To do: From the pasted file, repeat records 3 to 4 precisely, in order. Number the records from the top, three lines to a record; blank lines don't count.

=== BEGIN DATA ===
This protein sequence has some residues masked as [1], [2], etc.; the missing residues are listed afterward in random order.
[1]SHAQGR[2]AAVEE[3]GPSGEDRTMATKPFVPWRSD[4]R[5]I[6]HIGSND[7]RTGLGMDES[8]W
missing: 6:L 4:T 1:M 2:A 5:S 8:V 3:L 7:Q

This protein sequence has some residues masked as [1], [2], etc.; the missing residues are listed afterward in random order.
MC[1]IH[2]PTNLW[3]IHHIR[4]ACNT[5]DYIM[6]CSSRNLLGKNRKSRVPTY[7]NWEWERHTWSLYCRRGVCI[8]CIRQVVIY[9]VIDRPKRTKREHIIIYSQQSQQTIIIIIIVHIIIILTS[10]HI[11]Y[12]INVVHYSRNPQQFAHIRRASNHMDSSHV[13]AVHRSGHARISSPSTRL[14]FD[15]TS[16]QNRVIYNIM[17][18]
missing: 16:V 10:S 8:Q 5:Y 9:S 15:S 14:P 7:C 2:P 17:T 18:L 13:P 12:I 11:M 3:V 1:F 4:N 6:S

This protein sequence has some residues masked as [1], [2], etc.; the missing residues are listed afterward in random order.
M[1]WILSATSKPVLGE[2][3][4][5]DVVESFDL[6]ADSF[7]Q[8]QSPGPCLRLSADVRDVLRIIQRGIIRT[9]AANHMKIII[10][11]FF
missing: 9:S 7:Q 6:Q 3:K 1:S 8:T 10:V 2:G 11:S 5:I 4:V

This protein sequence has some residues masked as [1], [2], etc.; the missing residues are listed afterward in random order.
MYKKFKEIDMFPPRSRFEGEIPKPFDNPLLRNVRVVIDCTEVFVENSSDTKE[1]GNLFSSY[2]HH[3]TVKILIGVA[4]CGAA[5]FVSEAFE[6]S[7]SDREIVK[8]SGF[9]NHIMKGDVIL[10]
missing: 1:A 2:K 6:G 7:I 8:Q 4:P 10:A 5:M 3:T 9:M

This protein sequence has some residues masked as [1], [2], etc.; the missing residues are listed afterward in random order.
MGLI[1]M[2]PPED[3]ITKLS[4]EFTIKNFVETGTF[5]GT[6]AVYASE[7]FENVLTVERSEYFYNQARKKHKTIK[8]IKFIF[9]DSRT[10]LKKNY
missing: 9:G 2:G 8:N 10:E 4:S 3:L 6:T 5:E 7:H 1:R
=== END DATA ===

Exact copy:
This protein sequence has some residues masked as [1], [2], etc.; the missing residues are listed afterward in random order.
M[1]WILSATSKPVLGE[2][3][4][5]DVVESFDL[6]ADSF[7]Q[8]QSPGPCLRLSADVRDVLRIIQRGIIRT[9]AANHMKIII[10][11]FF
missing: 9:S 7:Q 6:Q 3:K 1:S 8:T 10:V 2:G 11:S 5:I 4:V

This protein sequence has some residues masked as [1], [2], etc.; the missing residues are listed afterward in random order.
MYKKFKEIDMFPPRSRFEGEIPKPFDNPLLRNVRVVIDCTEVFVENSSDTKE[1]GNLFSSY[2]HH[3]TVKILIGVA[4]CGAA[5]FVSEAFE[6]S[7]SDREIVK[8]SGF[9]NHIMKGDVIL[10]
missing: 1:A 2:K 6:G 7:I 8:Q 4:P 10:A 5:M 3:T 9:M